As part of the U.S. Forest Service’s probe into the fire, investigators took a 23-foot-long line of conductor belonging to the utility, an “H-Frame structure” with two power poles and three tree branches, Edison wrote in its letter to the Public Utilities Commission.

Monday’s letter was a supplement to the utility’s Sept. 15 filing with the CPUC, where the company notified regulators that there was an “incident” on their grid in the same general area and around the same time as the beginning of the Bobcat fire.

COVID-19: California added 18 deaths yesterday for a total of 16,588.

-Immunity: A 25-year-old man in Washoe County, NV has tested positive for the COVID-19 virus twice, raising doubts of whether vaccines will provide broad prevention.

It is the first confirmed case of a U.S. patient becoming re-infected with Covid-19, and the fifth known case reported worldwide.

The resident of Washoe County, who had no known immune disorders or history of significant underlying conditions, required hospital treatment on testing positive for Covid-19 for the second time.

He has now recovered, though the case raises further questions about the prospect of developing protective immunity against the coronavirus.

Meanwhile, Johnson & Johnson has suspended its vaccine trial after an unexplained illness in one of the study's participants.

-Economy: For CalMatters, Lauren Hepler looks at what a failure of economic stimulus in Washington means for California.

California workers and small businesses are trying to stop the financial bleeding before rent moratoriums and an emergency Pandemic Unemployment Assistance program for contract workers are set to expire this winter. The state’s public schools, courts, parks and civil servants are already feeling the fallout after $11 billion in budget cuts and delayed payments took effect this summer, which lawmakers in Sacramento had hoped to reverse by Oct. 15 with funds from a new federal stimulus deal.

The mounting financial uncertainty comes as California grapples with a record year for wildfires and surging inequality, testing how much the nation’s most populous state and the world’s fifth-largest economy can do to save itself. After a historically unproductive year in Sacramento marked by labor groups crusading for new wealth taxes and moderates failing to deliver a promised state stimulus package, it will be up to voters to decide economic issues like a commercial property tax hike (Prop. 15), rent control (Prop. 21) and gig worker pay (Prop. 22).

-Private gatherings guidance: Here is the new California Department of Public Health guidance that allows gatherings of up to three households with masks and physical distancing.

-Hospitalizations: In the LAT, Soumya Karlamangla reports that COVID-19 hospitalizations in California are at the lowest in six months.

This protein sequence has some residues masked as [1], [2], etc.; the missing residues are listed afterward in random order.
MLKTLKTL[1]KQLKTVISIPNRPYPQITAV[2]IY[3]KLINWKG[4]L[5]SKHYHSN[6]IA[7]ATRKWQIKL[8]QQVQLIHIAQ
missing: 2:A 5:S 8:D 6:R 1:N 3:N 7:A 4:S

The average number of deaths logged daily in the state is 57, the lowest since May, according to a rolling seven-day average calculated by The Times. In addition, fewer patients are in the hospital with COVID-19 — 2,209 as of Saturday — than there have been since April 2.

The state’s positivity rate, a measure of tests for the virus that come back positive, is 2.6%, an all-time low, according to state data.

These figures represent a major improvement following a massive spike earlier this year. During the summer months, the average number of deaths recorded each day reached 140, the number of people in the hospital with COVID-19 topped 7,000, and the state positivity rate crossed 7%.

-Theme parks: During yesterday's NewsomAtNoon, the governor announced that the state would dispatch officials to meet with theme parks to develop a collaboration on reopening guidance. Monica Lam reports for KQED:

With fall holidays around the corner, Gov. Gavin Newsom addressed questions about when theme parks — Disneyland in particular — will reopen by saying his administration is sending teams on “insight visits” for “deeper collaboration” with representatives from other parks, such as Florida’s Disney World, which reopened in July.

During a press briefing Monday, Newsom also said that guidelines for how to celebrate Halloween safely would be released on Tuesday.

-School daze: The Bee's Ryan Sabalow reports on the large COVID-19 outbreak at megachurch Bethel Church in Redding.

They come to Redding from all over the world for instruction in faith healing and raising the dead. They often approach strangers in local parking lots, businesses and hospitals offering prayers.

Now, state and church officials are asking the student body of more than 1,600 people at the Bethel School of Supernatural Ministry in Shasta County to lock down at their homes and apartments after 137 students and staff members tested positive for COVID-19. The cases represent 10 percent of Shasta County’s total infections so far.

Bethel Church and local health officials say the Redding megachurch is taking steps to limit the outbreak from spreading. But health officials worry the dozens of infections could set off a wave of infections in this conservative community where a group of activists has angrily pushed back against COVID-19 restrictions and the local health officer has received threats for enforcing state mask mandates and business closures.